Almond Industry Prerequisite Programs for Aflatoxin Control
Prerequisite programs (PP’s) are the supportive framework for the HACCP (hazard
analysis and critical control point) plan. They are specific control plans or procedures
developed to deliver a food safe product from harvest to shipment. Prerequisite programs
give creditability to and provide important internal control to the HACCP plan. Having
PP’s simplify the HACCP plan. If any portion of the prerequisite program for aflatoxin
control is absent or is not followed, then additional CCP’s (critical control points) may
have to be identified, monitored and maintained under the HACCP plan.
1.0 Grower/Handler Responsibility
Growers and handlers are required to take all reasonable measures and precautions to
comply with good agricultural practices (GAP’s) and good manufacturing practices
(GMP’s) respectively. The intention of the industry’s food safety program is to provide
a healthful, safe food that will meet the intended needs of our customers and represent a
good value. Our harvesting, delivery, storage, processing and quality systems are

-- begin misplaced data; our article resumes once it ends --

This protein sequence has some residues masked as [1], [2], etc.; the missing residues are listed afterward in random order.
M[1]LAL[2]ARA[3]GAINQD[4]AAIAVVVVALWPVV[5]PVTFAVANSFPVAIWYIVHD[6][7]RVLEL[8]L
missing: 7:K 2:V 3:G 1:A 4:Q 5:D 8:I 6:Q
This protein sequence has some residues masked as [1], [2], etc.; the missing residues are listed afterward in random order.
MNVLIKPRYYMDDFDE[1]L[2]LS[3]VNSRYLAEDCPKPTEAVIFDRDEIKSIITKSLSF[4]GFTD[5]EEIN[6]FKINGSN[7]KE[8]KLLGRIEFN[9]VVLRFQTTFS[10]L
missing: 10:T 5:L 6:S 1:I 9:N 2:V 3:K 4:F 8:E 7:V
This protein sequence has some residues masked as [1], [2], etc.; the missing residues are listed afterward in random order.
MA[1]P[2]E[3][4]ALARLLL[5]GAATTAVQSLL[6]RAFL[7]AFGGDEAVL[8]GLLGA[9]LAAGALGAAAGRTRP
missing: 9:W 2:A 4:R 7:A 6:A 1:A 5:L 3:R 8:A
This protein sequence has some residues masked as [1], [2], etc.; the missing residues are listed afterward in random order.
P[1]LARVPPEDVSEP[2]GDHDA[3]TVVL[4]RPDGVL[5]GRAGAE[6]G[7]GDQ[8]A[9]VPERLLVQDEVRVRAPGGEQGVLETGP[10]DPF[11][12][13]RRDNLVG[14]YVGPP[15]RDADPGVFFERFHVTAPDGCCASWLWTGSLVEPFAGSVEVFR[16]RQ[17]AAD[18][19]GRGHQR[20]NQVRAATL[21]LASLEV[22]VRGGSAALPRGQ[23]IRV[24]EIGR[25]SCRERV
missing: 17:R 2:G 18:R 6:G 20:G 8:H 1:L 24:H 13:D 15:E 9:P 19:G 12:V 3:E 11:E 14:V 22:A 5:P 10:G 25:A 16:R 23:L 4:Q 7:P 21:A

designed to provide a food safe and sanitary product for our customers.
2.0 Good Manufacturing Practices and Good Agriculture Practices
GMP’s are mandated by the Federal Code of Regulations, Title 21 (CFR 21) part 110.
These are general guidelines for handlers to follow. GAP’s have been promulgated by the
Almond Board of California (ABC) to support the intention of the industry to promote
food safety at the farm level.
3.0 Electronic Sorting Technology and Quality
The almond industry has invested in high technology equipment to identify damaged
almonds, and to remove almond “rejects” as well as any foreign material. Foreign material
(F/M) is considered to be anything that is not an almond nutmeat. Removal of these “rejects”
is crucial to the control of aflatoxin. Reject kernels are highly correlated with aflatoxin
contamination. The industry recognizes this fact and focuses on electronic and manual
sorting to remove reject kernels.
Finished product testing confirms that removing rejects reduces aflatoxin contamination.